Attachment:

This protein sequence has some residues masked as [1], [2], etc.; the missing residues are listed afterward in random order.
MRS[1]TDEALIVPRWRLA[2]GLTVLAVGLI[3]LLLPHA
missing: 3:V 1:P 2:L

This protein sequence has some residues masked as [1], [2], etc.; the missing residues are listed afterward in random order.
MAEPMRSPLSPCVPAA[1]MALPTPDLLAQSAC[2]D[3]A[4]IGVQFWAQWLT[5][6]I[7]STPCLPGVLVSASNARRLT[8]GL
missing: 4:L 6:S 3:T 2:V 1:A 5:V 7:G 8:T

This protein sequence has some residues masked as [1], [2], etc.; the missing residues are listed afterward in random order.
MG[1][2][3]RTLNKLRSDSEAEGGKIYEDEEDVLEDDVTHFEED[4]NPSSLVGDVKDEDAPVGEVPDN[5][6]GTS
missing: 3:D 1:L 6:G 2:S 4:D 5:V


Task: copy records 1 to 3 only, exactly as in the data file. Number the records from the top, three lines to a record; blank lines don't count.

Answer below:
This protein sequence has some residues masked as [1], [2], etc.; the missing residues are listed afterward in random order.
MRS[1]TDEALIVPRWRLA[2]GLTVLAVGLI[3]LLLPHA
missing: 3:V 1:P 2:L

This protein sequence has some residues masked as [1], [2], etc.; the missing residues are listed afterward in random order.
MAEPMRSPLSPCVPAA[1]MALPTPDLLAQSAC[2]D[3]A[4]IGVQFWAQWLT[5][6]I[7]STPCLPGVLVSASNARRLT[8]GL
missing: 4:L 6:S 3:T 2:V 1:A 5:V 7:G 8:T

This protein sequence has some residues masked as [1], [2], etc.; the missing residues are listed afterward in random order.
MG[1][2][3]RTLNKLRSDSEAEGGKIYEDEEDVLEDDVTHFEED[4]NPSSLVGDVKDEDAPVGEVPDN[5][6]GTS
missing: 3:D 1:L 6:G 2:S 4:D 5:V